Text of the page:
Welcome to the Carnival of MS Bloggers, a bi-weekly compendium of thoughts and experiences shared by those living with multiple sclerosis.

from A Little of Everything

I constantly see a lot of posts about lack of support for some people with MS. I guess I've been very lucky, my family and friends have been nothing but supportive. I think it's very important for people in our lives to be educated about MS and the effects can have on someone.

Someone can look perfectly fine, but could be having muscle spasms and pain, that they just aren't calling attention to.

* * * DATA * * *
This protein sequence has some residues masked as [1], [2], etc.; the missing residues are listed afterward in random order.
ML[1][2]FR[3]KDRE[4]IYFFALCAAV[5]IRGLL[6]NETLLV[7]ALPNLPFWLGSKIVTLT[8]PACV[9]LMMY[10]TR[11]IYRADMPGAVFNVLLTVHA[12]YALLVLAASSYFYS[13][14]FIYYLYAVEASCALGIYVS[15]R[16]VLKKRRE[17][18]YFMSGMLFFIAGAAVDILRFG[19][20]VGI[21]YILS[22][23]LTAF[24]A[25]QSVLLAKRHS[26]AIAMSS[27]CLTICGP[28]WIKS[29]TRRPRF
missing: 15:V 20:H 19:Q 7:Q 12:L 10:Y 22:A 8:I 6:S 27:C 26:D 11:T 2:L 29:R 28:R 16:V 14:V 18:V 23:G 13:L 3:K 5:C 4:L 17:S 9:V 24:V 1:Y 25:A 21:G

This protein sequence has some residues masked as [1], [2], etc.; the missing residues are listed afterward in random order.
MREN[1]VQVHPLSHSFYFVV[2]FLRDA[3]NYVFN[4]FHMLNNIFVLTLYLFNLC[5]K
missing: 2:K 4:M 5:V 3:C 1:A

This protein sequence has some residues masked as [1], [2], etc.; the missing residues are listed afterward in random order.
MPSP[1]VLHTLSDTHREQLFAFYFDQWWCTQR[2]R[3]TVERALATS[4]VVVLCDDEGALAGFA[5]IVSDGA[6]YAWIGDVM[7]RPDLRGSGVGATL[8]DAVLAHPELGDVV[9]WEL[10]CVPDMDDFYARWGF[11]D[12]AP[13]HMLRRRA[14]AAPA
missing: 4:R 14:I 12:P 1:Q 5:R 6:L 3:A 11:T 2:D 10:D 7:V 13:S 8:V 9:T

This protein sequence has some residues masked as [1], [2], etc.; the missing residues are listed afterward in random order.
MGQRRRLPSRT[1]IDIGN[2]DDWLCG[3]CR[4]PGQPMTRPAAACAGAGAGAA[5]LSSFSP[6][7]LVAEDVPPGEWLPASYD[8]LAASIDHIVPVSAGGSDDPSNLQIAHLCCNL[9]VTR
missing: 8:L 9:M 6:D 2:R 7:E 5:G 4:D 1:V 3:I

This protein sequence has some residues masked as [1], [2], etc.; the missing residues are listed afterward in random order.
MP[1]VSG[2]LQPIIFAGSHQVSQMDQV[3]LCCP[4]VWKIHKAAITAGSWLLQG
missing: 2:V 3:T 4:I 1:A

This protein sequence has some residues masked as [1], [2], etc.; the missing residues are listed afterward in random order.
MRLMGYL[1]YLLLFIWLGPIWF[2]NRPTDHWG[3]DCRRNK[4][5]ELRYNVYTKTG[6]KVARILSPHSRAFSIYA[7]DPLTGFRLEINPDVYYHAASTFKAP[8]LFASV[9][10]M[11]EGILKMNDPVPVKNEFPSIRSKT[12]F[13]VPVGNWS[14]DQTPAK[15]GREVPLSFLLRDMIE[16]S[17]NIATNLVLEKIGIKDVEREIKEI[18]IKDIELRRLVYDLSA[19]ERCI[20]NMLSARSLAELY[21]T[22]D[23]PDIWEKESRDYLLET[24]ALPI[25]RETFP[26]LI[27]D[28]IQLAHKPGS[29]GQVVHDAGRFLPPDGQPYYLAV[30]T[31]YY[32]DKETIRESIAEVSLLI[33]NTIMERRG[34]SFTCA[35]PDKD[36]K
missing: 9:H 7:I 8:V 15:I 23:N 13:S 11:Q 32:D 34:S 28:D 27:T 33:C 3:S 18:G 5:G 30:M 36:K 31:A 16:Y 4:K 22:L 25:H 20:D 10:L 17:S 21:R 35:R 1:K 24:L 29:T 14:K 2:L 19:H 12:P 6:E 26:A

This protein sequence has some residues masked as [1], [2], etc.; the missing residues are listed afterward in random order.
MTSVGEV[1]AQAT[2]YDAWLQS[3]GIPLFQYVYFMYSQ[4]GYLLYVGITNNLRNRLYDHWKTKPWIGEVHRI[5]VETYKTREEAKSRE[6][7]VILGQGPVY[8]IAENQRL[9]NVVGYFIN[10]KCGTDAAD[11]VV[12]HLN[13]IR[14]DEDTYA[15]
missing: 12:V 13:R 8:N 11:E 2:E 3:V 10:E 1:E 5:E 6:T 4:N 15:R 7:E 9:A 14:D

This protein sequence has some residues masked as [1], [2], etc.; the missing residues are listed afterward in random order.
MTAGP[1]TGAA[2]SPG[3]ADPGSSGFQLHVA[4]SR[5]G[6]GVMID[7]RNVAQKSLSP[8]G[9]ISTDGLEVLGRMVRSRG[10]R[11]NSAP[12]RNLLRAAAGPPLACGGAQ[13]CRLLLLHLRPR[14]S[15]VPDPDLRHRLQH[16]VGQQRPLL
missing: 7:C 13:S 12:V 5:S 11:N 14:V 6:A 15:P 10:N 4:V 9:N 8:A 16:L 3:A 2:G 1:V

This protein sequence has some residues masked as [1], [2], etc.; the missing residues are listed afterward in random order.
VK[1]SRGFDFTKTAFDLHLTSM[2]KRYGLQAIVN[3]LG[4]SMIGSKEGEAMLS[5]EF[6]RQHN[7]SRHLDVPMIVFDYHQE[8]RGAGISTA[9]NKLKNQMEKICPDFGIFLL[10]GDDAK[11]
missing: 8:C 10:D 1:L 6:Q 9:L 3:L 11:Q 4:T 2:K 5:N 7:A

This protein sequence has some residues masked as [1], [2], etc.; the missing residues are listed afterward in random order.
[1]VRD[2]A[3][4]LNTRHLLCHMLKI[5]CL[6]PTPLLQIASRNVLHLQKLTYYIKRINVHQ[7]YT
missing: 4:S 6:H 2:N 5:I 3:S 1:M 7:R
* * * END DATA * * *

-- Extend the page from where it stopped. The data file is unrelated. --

The most important part, in my opinion, is trying to keep the persons stress level as low as possible. Also family and friends understanding that. It's not always possible,
but I have found cutting out negative people or situations have helped a lot.

I don't think I would have been able to get through this far without the support system I have. And also knowing the people I don't talk to everyday, or for a while, sometimes give me the space I need. And still love and support me regardless!

I'm a very lucky girl.

from Needle Fatigue

This week was a slow week for news on the MS front.  Only one article in my Medical News Today-Multiple Sclerosis news feed: Salt May Play Role In Autoimmune Diseases

Anyone in my family would know why that headline got my attention.  It’s because — with maybe two anomalous exceptions — my people are… salt monsters.